In Putting the Pavilion on the Map we showed how we put the Pavilion building on Google Maps. But Google Maps isn’t the only map application out there. Let’s check-up on the existence of the Pavilion on other digital maps and see the importance for not only tourists, but also genealogy technologists.
First alternative to check: Bing Maps. Microsoft’s map application, available via an app and the web, doesn’t have buildings though, there are only streets, railways, water and green areas (forest/park). The area where the museum and the Pavilion is located is just a grey area (see image below). There’s no possibility to make changes or add information to Bing Maps.
The seconds map application we’ve checked was Apples map product. This application isn’t available on the web, only as an app on a iOS device. At first glance the map application look similar to Bing Maps: streets, railways, water and green areas. But on the selected area of Leiden there were no buildings visible (see image below). For some cities there are 3D buildings available, but the list of cities is somewhat limited, none in the Netherlands. Like Bing, this application is read-only.
The third map application we reviewed was OpenStreetMap. After searching for the Rijksmuseum Volkenkunde, the right area with the Pavilion building was already visible. A closer look learned that although the contours of the building were present, the name ‘Paviljoen’ was missing.
Just like Google Maps, OpenStreetMap has the ability to add/change content. But unlike Google Maps, OpenStreetMap is non-commercial and build up from the ground by volunteers and maintained like a wiki. Anyone can add roads (lines) and buildings (shapes) and edit the appropriate meta-data.
The Netherlands’ Cadastre, Land Registry and Mapping Agency – in short: Kadaster – collects and registers administrative and spatial data on property and the rights involved. Part of this dataset (abbreviated as BAG) is available as open data so it can be re-used. Someone has taken this huge BAG dataset and transformed it so it could be added to OpenStreetMap!
Apparently, this dataset didn’t include building names. No problem, just login, select the building and add the name to the object. Where Google needed some time to approve the addition, the name of the building was visible on OpenStreetMap within minutes! The ‘open’ part of OpenStreetMap doesn’t stop at open ‘input’, there’s also open ‘output’. The OpenStreetMap data is available for download as open data. This means this rich geographical dataset can be reused!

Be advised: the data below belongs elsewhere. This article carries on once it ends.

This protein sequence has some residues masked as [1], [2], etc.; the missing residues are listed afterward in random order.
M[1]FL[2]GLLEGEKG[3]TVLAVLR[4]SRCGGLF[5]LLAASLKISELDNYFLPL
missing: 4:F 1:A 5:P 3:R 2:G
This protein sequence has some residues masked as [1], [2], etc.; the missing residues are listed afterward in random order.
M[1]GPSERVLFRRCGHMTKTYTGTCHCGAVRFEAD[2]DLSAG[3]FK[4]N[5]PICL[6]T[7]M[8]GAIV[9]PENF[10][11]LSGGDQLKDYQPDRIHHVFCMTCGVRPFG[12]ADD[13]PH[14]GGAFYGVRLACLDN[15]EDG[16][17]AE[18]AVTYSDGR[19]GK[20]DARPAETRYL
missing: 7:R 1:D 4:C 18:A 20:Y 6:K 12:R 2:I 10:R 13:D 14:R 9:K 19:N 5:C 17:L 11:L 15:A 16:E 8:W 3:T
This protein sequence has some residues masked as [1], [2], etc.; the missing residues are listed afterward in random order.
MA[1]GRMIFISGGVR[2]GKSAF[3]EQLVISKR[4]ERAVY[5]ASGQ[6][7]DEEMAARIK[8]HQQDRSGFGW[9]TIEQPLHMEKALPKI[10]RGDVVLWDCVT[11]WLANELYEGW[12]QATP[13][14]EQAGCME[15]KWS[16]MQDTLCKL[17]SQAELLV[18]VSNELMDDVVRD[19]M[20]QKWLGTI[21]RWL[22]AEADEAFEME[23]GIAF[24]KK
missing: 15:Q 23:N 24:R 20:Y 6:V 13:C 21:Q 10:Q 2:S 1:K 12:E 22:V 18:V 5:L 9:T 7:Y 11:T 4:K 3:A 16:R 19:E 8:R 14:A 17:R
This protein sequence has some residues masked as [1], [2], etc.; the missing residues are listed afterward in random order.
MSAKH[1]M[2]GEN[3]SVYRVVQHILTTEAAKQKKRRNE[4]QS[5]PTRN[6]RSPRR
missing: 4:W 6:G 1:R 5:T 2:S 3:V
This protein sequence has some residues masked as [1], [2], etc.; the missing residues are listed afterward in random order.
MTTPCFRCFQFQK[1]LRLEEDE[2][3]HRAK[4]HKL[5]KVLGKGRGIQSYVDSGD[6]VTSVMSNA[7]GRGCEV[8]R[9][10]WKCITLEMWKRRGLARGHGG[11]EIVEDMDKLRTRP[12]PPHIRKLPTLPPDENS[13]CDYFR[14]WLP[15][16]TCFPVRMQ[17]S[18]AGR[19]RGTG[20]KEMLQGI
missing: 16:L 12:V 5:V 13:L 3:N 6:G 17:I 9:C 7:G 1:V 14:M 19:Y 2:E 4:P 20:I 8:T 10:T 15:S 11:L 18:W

How does this relate to genealogy technology?
Some archive records from census and civil registry have addresses as meta-data. Addressed can be marked on a map!
For example, Andries Dorland, born on 16 November 1889 in Utrecht (Netherlands) was registered in Leiden on 30 November 1901 with residence 1e Binnenvestgracht 9 in Leiden. This address is easily looked up on Google Maps and OpenStreetMap. But let’s make it more interesting: use a historic map of Leiden. Georeferencing the map (from 1897), so you can view it on map with another projection system (like WGS94), isn’t that hard because the center of Leiden hasn’t changes a lot. The resulting map is off by some metres compared to Google Maps, this can by due to the old map being inaccurate or the skills of the georeferencer…
And now let’s highlight the street, which is the user-friendly option. This is where the open data of OpenStreetMap comes in. The OpenStreetMap data contains the streets of Leiden, not only the names themselves but also the coordinates (lines). This data can be used to show Google Maps with the historic map of Leiden as an additional layer and the 1e Binnenvestgracht drawn as a line. The reason the whole street was drawn and there wasn’t placed a marker at the exact position of the house is because numbering systems have changed over time, so you can’t rely on the current numbers. Click the image to view the interactive version of the map:
Unfortunately, also street names can change over time. The historic map shown in this examples shows a line for the “1e Binnenvestgracht”, but actually reads the “Boerhavestraat”. When the “1e Binnenvestgracht” was build in 1899-1900 it was actually called “Boerhavestraat” (Source, Dutch PDF). Part of the current “2e Binnenvestgracht” was then called “1e Binnenvestgracht”… Remember, the used map is from 1897, as the record in this example was from 1901, the highlighted “1e Binnenvestgracht” is probably the correct one.
By the way, did you notice the Pavilion building on the historic map? Seems there used to be two similar sized buildings near the Pavilion which have disappeared over time.